Although Sally Kalson's well-written column "We Spend Too Much in Dying" (April 7) focused on the cost of dying in America today, it was more about many other issues in the dying process.
In Dr. Sherwin B. Nuland's national best-selling book "How We Die: Reflections on Life's Final Chapter," he traces in history what was once thought to be the correct way to die, which was concealing and sanitizing it in intensive care units and emergency rooms. He wrote, "The good death has increasingly become a myth." Dr. Nuland, a surgeon, states that "Death belongs to the dying and to those who love him," and he is very critical throughout his book about prolonging the life of a dying person by physicians medicalizing the grief process.
I believe it is important to realize that death is not a failure. One out of one dies. But so many of us live each day as if we are going to live forever. The concept of death can set us free to live fully in our time. The poet Ranier Maria Rilke wrote, "Oh Lord, give each of us his own death." So all of us need to know our choices even before death draws near so we can have "our own death." Unfortunately, many family members are unwilling to let go of their dying loved one even if they have expressed their readiness to die. And too many physicians still medicalize the dying process with well-meaning exercises in futility.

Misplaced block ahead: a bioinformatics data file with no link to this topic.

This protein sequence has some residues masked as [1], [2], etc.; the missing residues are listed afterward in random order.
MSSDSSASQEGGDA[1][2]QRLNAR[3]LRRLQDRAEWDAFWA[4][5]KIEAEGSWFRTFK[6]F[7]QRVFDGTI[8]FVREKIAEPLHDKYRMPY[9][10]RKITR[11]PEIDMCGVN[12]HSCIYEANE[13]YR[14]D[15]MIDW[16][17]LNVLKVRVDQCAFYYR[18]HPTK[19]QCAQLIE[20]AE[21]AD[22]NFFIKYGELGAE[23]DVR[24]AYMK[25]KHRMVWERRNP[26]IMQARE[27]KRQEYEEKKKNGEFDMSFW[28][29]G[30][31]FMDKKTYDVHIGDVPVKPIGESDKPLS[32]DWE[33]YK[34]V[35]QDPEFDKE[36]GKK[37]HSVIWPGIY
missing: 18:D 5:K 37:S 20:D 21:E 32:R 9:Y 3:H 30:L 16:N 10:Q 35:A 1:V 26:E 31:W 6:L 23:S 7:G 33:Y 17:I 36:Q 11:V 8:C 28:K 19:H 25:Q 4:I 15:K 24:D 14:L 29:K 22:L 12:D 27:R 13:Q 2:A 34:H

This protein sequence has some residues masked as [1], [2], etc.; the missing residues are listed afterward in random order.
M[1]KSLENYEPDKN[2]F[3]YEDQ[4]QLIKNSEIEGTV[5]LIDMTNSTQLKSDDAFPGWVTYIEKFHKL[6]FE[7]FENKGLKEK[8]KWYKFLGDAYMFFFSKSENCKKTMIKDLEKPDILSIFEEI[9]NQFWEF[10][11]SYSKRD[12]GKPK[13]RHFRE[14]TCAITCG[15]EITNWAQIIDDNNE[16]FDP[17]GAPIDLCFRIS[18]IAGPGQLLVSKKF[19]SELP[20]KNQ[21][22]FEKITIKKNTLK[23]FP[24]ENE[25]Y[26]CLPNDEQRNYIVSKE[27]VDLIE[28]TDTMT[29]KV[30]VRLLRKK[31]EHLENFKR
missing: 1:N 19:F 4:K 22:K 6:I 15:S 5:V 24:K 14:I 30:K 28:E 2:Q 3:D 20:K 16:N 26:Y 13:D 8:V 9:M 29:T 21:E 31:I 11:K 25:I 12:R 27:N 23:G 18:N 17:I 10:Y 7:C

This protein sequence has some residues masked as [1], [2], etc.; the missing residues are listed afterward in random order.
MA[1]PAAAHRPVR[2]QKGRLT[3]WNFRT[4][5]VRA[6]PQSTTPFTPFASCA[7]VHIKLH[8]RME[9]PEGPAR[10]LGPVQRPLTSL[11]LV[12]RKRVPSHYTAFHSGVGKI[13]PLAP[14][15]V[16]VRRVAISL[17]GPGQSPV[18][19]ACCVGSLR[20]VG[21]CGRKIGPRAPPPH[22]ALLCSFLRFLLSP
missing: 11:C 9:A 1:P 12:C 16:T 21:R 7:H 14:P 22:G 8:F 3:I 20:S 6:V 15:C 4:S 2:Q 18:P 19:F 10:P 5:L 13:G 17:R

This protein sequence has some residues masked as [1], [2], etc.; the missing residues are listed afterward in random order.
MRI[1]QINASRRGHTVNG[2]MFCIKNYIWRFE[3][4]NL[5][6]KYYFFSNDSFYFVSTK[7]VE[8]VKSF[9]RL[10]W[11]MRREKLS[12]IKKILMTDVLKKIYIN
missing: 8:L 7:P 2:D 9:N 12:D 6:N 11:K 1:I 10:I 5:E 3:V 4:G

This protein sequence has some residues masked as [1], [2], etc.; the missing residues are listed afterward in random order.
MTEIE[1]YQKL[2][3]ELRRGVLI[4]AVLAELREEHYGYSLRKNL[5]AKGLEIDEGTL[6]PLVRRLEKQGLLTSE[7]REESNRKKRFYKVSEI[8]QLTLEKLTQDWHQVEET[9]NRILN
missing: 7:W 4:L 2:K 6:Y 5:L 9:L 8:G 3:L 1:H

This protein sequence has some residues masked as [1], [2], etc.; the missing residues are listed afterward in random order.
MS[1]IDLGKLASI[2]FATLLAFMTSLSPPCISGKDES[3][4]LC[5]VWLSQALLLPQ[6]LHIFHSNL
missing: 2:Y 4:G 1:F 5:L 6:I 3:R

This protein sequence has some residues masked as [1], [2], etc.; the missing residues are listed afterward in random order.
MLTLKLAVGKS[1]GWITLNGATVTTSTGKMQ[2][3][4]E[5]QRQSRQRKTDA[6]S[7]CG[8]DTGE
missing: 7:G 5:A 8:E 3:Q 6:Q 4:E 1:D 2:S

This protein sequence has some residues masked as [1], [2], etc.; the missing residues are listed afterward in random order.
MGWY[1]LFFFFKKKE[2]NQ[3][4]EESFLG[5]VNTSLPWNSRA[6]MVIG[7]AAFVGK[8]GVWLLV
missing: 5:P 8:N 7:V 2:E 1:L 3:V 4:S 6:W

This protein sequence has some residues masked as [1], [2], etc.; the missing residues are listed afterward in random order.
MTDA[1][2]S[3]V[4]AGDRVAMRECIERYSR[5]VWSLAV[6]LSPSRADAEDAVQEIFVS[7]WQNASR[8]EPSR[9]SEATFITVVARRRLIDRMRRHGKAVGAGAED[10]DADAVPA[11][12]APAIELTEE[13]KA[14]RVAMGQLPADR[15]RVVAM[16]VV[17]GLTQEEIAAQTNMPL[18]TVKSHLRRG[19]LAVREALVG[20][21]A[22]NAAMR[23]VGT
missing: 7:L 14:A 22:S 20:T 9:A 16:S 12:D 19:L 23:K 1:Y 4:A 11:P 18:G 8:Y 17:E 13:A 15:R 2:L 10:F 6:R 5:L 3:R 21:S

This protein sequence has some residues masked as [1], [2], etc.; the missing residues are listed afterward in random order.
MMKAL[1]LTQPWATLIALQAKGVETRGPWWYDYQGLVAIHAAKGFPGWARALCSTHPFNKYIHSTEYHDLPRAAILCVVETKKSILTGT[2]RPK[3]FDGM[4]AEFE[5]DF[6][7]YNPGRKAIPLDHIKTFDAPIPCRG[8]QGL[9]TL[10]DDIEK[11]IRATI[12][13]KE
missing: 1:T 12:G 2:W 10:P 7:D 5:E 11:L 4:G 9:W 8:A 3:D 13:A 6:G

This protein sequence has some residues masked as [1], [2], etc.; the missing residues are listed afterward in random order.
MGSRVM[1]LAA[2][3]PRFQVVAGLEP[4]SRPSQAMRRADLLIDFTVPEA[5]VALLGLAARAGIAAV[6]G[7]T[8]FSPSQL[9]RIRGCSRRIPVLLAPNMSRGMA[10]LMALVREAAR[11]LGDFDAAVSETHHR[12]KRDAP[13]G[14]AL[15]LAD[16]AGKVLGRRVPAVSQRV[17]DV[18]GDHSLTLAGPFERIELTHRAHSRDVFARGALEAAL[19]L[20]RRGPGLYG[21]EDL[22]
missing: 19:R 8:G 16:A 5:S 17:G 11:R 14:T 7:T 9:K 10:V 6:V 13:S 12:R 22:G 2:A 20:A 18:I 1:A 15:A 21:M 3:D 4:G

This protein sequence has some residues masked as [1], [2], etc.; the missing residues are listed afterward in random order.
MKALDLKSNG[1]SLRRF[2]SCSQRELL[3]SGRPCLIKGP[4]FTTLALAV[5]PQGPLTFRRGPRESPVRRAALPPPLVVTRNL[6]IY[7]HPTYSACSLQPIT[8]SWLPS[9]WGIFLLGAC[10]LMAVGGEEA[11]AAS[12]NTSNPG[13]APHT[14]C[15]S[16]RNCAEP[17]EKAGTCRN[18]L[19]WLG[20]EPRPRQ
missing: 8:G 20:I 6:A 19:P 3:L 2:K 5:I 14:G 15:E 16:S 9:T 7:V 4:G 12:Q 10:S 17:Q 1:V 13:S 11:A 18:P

My husband and I both have living wills, which our primary care physicians and our children have copies of, which will give both of us a "humane departure" with our family, not alone in an intensive care unit with strangers. When the time comes, we will be assisted in our dying with hospice and palliative care to help us die with the dignity with which we lived. We hope to go to our graves as William Cullen Bryant expresses in his poem "Thanatopsis" "like one who wraps the drapery of his couch about him, and lies down to pleasant dreams."
LILLIAN L. MEYERS